0
$\begingroup$

I'm working on the following problem, and would really appreciate some clarification.

Problem: Let $K$ be a number field with $[K:\mathbb{Q}] = n$ with ring of integers $\mathcal{O}_k$. Let $M$ be a $\mathbb{Z}$-submodule in $K$ with $\dim_n(M \otimes_\mathbb{Z} \mathbb{Q}) = n$. Why is $M$ free? Let $\alpha_1, \dots, \alpha_n$ be a $\mathbb{Z}$-basis of $M$. Show that the discriminant $d(M) := d(\alpha_1, \dots, \alpha_n) \in \mathbb{Z}$ and that it is independent of the choice of the basis.

It is clear to me that a $\mathbb{Z}$-basis of $M$ (if $M$ is free) is also a $\mathbb{Q}$-basis of $K$, thus we can talk about the discriminant. It is also clear to me that $d(M)$ must be independent of choice of basis. However I have two questions:

i.) Why does $M$ have to be free? It is torsion-free, so it would suffice to show that is is finitely generated (or to show that it is a finitely generated $\mathcal{O}_k$-module). But why is this the case?

ii.) Why does $d(M)$ have to be an element of $\mathbb{Z}$? Suppose we have the basis $\alpha_1, \dots, \alpha_n$ of $M$, then $\alpha_i = \displaystyle \frac{b_i}{c_i}$ for some $b_i \in \mathcal{O}_k, c_i \in \mathbb{Z}$. Then $$d(\alpha_1, \dots, \alpha_n) = \underbrace{d(b_1, \dots, b_n)}_{\in \mathbb{Z}} \cdot \det(A)^2$$, where $A$ is change of basis matrix, i.e. $\det(A) = \displaystyle\frac{1}{c_1 \cdot \cdots \cdot c_n}$. But $\displaystyle\frac{d(b_1, \dots, b_n)}{c_1^2 \cdot \cdots \cdot c_n^2}$ does not necessarily have to lie in $\mathbb{Z}$.

Thank you very much for any help and hints!

$\endgroup$
  • 1
    $\begingroup$ Further comment: the given criterion does not guarantee that $ M $ is finitely generated. Indeed, take $ M $ to be $ K $ itself! $\endgroup$ – Starfall Oct 31 '16 at 11:17
  • $\begingroup$ @Starfall Of course! How did I not see that. Maybe this is why I had been so confused. Thx. $\endgroup$ – johnnycrab Oct 31 '16 at 12:57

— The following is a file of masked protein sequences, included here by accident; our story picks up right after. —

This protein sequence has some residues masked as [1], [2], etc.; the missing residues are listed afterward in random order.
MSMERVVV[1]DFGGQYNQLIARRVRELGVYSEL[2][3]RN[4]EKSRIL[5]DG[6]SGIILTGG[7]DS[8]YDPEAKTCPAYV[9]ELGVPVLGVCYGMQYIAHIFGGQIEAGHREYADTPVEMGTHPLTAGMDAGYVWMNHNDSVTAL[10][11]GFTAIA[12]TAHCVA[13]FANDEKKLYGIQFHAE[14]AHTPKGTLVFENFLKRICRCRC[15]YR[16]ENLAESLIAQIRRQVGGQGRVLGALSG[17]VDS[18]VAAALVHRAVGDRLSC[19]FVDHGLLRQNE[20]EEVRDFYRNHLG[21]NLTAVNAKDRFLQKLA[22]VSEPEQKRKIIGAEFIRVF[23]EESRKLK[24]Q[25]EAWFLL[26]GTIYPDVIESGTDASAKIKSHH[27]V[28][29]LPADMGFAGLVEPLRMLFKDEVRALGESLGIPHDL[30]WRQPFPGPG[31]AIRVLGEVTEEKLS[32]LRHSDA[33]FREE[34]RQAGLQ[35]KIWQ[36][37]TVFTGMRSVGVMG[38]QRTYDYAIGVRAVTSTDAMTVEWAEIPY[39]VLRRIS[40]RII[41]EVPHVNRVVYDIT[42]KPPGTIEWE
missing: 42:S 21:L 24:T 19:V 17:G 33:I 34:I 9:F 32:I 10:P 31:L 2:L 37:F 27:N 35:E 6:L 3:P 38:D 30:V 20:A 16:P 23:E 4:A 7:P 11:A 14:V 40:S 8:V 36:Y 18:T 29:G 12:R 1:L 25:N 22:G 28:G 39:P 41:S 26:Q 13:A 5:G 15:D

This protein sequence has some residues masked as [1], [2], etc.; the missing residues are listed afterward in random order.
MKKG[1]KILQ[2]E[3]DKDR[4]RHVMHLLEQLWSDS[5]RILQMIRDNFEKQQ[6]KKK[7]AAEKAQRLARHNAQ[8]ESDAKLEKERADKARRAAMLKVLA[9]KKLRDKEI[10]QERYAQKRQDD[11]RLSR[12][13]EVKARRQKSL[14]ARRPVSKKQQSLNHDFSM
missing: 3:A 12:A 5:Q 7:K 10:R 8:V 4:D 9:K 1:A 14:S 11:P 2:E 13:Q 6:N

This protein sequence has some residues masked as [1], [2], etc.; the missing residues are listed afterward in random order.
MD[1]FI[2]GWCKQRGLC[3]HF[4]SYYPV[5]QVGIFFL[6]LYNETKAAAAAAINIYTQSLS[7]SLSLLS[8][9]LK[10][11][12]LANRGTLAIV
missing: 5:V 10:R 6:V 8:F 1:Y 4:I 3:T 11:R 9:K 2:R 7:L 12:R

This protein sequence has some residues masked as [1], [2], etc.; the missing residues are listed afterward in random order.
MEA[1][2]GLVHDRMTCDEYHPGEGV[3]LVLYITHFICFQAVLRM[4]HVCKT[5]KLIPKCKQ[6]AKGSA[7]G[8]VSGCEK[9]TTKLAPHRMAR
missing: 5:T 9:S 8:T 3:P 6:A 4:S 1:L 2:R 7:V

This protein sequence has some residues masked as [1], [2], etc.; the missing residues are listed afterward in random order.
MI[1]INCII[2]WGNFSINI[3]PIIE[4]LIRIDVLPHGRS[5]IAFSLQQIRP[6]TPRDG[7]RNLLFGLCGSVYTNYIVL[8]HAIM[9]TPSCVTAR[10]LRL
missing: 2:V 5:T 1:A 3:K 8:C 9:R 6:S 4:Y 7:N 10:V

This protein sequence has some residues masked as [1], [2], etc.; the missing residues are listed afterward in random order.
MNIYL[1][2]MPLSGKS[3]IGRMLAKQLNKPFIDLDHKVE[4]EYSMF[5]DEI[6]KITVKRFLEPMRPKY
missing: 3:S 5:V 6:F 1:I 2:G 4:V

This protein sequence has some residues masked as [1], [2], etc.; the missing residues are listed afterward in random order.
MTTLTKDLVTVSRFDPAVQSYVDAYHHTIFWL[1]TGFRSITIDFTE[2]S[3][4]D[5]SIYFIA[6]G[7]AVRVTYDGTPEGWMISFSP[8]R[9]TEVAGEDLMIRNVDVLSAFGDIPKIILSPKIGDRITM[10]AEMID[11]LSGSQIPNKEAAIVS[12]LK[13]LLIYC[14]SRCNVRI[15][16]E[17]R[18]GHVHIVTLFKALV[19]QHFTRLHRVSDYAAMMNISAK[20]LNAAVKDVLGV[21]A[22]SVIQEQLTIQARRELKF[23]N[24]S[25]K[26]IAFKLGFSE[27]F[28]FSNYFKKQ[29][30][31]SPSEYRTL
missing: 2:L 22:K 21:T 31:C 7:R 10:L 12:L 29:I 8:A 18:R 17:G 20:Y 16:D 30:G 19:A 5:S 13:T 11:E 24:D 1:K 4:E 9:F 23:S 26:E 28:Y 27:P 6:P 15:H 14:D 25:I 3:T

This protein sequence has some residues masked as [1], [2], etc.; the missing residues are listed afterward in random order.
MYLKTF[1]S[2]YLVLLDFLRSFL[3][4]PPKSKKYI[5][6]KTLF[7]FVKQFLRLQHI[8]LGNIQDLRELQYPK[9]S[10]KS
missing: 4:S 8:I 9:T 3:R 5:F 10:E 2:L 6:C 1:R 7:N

1
$\begingroup$

For your first question, show that the span of a $\mathbf Q $ basis of $ K $ lying in $ \mathcal O_K $ has finite index in the ring of integers. Deduce that the ring of integers is a submodule of a free $ \mathbf Z $-module, and thus is itself free. Then, show that $ aM $ lies in the ring of integers for some integer $ a $, conclude.

For your second question, prove that the discriminant is the determinant of the trace form matrix w.r.t. some basis. This matrix has integer entries, and thus its determinant is also an integer.

$\endgroup$
  • $\begingroup$ Thanks. For the second part: why does the matrix have integer entries, if $M$ is an arbitrary module, and not $\mathcal{O}_K$ itself? I thought that the trace is in $\mathbb{Z}$ is only neceassarily true for elements in the ring of integers. $\endgroup$ – johnnycrab Oct 31 '16 at 10:41
  • $\begingroup$ If it is an arbitrary module, the discriminant need not be integral. $\endgroup$ – Starfall Oct 31 '16 at 10:46
  • $\begingroup$ Hm, but then I don't understand why $d(M)$ is in $\mathbb{Z}$. Would you mind explaining it a bit further? $\endgroup$ – johnnycrab Oct 31 '16 at 10:55
  • $\begingroup$ The claim in the question is simply not true. Consider the integer span of $ 1/2 $ and $ \sqrt{3}/2 $ in $ \mathbf Q(\sqrt {3}) $, for instance. The discriminant of this basis is $ 3/4 $. $\endgroup$ – Starfall Oct 31 '16 at 11:00

Your Answer

By clicking “Post Your Answer”, you agree to our terms of service, privacy policy and cookie policy

Not the answer you're looking for? Browse other questions tagged or ask your own question.